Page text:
How is this medicine expected to work?

The umbilical cord is the tube that connects an unborn child to its mother until birth. It contains ‘stem cells’, cells that are usually made in the bone marrow and can develop into different types of cell.

Allogeneic ex-vivo-expanded umbilical-cord blood cells come from umbilical cord donated after birth. Because umbilical-cord blood cells are only found in small quantities, the cells are cultivated using a technique called ex-vivo expansion to increase their number.

When allogeneic ex-vivo-expanded umbilical-cord blood cells are transplanted into patients with CML, the stem cells they contain are expected to settle in the bone marrow and produce normal white blood cells, which will replace the abnormal cells in CML.

What is the stage of development of this medicine?

The effects of allogeneic ex-vivo-expanded umbilical-cord blood cells have been evaluated in experimental models.

At the time of submission of the application for orphan designation, clinical trials in patients with CML were ongoing.

At the time of submission, this medicine was not authorised anywhere in the EU for CML or designated as an orphan medicinal product elsewhere for this condition.

In accordance with Regulation (EC) No 141/2000 of 16 December 1999, the COMP adopted a positive opinion on 8 July 2009 recommending the granting of this designation.

Opinions on orphan medicinal product designations are based on the following three criteria:
  • the seriousness of the condition;
  • the existence of alternative methods of diagnosis, prevention or treatment;
  • either the rarity of the condition (affecting not more than 5 in 10,000 people in the Community) or insufficient returns on investment.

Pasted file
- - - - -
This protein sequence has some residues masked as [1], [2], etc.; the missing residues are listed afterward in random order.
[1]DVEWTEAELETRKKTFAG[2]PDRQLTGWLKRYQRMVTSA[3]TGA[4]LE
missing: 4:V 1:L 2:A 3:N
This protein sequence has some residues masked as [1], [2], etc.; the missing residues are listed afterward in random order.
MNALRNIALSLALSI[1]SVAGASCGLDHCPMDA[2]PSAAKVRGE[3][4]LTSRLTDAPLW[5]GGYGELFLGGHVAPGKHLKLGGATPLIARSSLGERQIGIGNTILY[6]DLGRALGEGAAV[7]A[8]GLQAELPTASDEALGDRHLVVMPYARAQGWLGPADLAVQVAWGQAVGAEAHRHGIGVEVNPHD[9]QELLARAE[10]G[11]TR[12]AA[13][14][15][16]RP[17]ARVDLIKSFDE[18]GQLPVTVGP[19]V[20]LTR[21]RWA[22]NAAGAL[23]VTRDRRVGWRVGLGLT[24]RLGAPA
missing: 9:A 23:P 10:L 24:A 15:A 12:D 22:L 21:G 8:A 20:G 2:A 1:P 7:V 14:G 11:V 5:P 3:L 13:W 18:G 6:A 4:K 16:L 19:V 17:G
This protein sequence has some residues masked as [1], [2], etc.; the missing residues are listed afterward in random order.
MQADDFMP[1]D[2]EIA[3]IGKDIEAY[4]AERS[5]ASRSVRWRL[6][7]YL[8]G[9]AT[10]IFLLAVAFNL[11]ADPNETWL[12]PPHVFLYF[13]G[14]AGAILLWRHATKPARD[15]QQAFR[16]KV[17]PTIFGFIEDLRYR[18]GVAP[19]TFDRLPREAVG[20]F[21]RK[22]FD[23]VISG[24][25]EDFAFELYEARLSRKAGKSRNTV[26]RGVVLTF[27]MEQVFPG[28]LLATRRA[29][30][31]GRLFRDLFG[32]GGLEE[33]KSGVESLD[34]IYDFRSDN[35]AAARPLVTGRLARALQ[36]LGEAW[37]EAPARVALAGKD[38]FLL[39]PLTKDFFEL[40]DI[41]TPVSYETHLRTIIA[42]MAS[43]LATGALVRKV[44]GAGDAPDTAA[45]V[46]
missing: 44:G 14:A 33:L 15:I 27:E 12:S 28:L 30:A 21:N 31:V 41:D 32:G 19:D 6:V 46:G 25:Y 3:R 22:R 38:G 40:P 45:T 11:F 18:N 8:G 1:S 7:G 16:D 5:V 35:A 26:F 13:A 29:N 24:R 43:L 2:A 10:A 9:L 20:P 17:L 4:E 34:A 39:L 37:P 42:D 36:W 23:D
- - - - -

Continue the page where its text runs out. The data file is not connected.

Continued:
Designated orphan medicinal products are products that are still under investigation and are considered for orphan designation on the basis of potential activity. An orphan designation is not a marketing authorisation. As a consequence, demonstration of quality, safety and efficacy is necessary before a product can be granted a marketing authorisation.

Key facts

Product details for <p>Allogeneic ex-vivo-expanded umbilical-cord blood cells</p>
Active substanceAllogeneic ex-vivo-expanded umbilical-cord blood cells
Medicine Name
Disease/conditionTreatment of chronic myeloid leukaemia
Date of decision08/10/2009
Orphan decision numberEU/3/09/665

Review of designation

Sponsor’s contact details

Regulatory Resources Group Ltd
Innovation House
Albany Park
GU16 7PL
United Kingdom
Tel. +44 (0)1276 671166
Fax +44 (0)1276 670960

Patient associations’ contact points:

For contact details of patients’ organisations whose activities are targeted at rare diseases, see:

  • Orphanet, a database containing information on rare diseases which includes a directory of patients’ organisations registered in Europe;
  • European Organisation for Rare Diseases (EURORDIS), a non-governmental alliance of patient organisations and individuals active in the field of rare diseases.